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Google sheds hundreds of employees as sales team restructures

Google will lay off hundreds of employees as it restructures its advertising-sales team and gears up to compete with other tech giants in the artificial intelligence space.

Google will lay off several hundred employees on its advertising-sales team in another round of cost-cutting measures, the company said. 

The layoffs come as Google plans to restructure its advertising-sales unit, reducing a team that focuses on large clients while expanding teams dedicated to small and medium businesses.

"Every year we go through a rigorous process to structure our team to provide the best service to our Ads customers," a Google spokesperson told FOX Business. "We map customers to the right specialist teams and sales channels to meet their service needs. As part of this, a few hundred roles globally are being eliminated and impacted employees will be able to apply for open roles on the team or elsewhere at Google."

In a memo to staff, first reported by Business Insider, Chief Business Officer Philipp Schindler wrote that hundreds of people will be let go as Google restructures its advertising-sales unit.


Google plans to move staff from large-consumer sales, a team that focuses on large advertising clients, to its Google customer-solutions team, which services small and medium-level clients. Current and former employees told Business Insider the shift comes as some of Google's large clients do not need access to as many of the company's resources. 

The spokesperson said the shift is not unusual and, while larger than a similar restructuring during the pandemic, not unprecedented. 

"Going forward GCS will be our core channel for scaling growth by dynamically delivering the right treatment to every customer — while LCS will focus on transformational growth for our largest, most sophisticated customers," Schindler wrote in the memo reported by Business Insider.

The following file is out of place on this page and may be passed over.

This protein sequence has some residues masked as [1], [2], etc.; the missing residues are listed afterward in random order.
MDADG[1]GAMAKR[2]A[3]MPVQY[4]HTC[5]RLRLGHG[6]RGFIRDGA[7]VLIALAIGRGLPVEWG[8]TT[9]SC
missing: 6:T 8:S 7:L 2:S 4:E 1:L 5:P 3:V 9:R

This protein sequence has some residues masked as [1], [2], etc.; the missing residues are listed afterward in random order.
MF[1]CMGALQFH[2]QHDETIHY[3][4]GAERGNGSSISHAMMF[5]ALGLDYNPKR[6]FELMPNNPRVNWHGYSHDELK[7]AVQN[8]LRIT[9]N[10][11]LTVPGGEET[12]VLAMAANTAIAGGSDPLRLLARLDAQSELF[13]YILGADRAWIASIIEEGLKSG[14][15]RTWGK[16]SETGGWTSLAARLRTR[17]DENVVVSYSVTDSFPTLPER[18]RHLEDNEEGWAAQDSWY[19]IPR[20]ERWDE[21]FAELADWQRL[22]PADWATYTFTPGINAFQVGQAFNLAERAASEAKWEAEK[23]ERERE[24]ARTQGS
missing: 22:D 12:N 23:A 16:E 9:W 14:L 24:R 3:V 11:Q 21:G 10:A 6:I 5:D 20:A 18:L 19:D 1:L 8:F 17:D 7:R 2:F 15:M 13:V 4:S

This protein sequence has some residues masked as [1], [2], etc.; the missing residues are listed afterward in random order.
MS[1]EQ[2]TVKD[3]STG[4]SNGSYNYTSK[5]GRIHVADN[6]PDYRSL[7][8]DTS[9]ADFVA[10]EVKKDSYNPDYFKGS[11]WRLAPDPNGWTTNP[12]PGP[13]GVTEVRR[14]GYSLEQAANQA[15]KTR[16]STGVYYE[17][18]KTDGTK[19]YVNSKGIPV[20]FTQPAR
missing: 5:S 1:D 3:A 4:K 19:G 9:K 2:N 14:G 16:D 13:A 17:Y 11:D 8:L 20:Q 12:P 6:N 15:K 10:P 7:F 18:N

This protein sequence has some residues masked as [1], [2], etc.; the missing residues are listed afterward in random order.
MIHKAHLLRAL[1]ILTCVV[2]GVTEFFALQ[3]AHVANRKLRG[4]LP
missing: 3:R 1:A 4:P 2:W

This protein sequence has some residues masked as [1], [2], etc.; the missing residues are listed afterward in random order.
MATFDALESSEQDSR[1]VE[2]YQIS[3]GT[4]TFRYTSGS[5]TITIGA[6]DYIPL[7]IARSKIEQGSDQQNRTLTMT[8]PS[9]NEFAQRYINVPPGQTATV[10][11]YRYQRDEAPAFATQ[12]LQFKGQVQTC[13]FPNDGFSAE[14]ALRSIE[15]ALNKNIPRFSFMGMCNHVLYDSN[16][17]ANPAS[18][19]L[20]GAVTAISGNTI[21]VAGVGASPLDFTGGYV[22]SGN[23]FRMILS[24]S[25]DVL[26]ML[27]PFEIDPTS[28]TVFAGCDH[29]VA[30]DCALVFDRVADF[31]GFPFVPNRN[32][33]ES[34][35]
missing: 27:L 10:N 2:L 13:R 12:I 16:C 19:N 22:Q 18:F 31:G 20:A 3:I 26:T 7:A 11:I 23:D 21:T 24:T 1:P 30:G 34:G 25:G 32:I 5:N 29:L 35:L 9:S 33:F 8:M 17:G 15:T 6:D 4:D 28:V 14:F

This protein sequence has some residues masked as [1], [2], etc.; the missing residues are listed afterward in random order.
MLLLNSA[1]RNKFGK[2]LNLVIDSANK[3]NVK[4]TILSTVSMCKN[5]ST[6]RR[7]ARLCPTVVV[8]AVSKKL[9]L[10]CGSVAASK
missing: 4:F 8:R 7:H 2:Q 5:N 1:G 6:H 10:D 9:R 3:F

"While I'm confident we're doing the right thing for our customers, partners, and ultimately for our business, this will be very hard for many, especially across our LCS teams," he added later. 


Google is also reportedly attempting to use AI products, like Performance Max, to automate tasks on its advertising-sales teams, such as determining how advertisers' money should be spent across products, according to Business Insider.

The layoffs, which mostly impact the large consumer sales team, are not related to AI, according to Google. 

Earlier this month, Google announced that a few hundred employees working on the company's voice assistant unit and another few hundred people working on the augmented reality hardware team would be laid off. A few hundred roles within its central engineering team are also impacted. 

"We’re responsibly investing in our company's biggest priorities and the significant opportunities ahead," a Google spokesperson told FOX Business. "To best position us for these opportunities, throughout the second half of 2023, a number of our teams made changes to become more efficient and work better, and to align their resources to their biggest product priorities." 


Google's layoffs come as tech firms including Amazon, Microsoft and Meta seek to maximize operational efficiency to compete in the AI space. Last month, Google rolled out its latest AI software, Gemini, which seeks to compete with Microsoft-backed OpenAI's GPT-4 model and Amazon's in-development "Olympus" software.

Amazon laid off several hundred employees in its streaming and studio operations last week. Hundreds of jobs were also cut in its Twitch live-streaming platform and Audible audiobook unit, according to media reports.

Overall, tech firms have let go more than 7,500 employees so far in January, according to tracking website

"No company wants to get left behind by the AI revolution and they are all making sure they have these capabilities and are prioritizing them, even when it is at the expense of other initiatives," D.A. Davidson & Co analyst Gil Luria told Reuters. 


The layoffs at Google come a year after CEO Sundar Pichai announced that the company was in the process of reducing its workforce by 12,000 roles amid the tough economic environment. 

Those cuts also affected teams globally, including recruiting and some corporate functions, as well as some engineering and products teams.

FOX Business' Daniella Genovese, Breck Dumas and Reuters contributed to this report.

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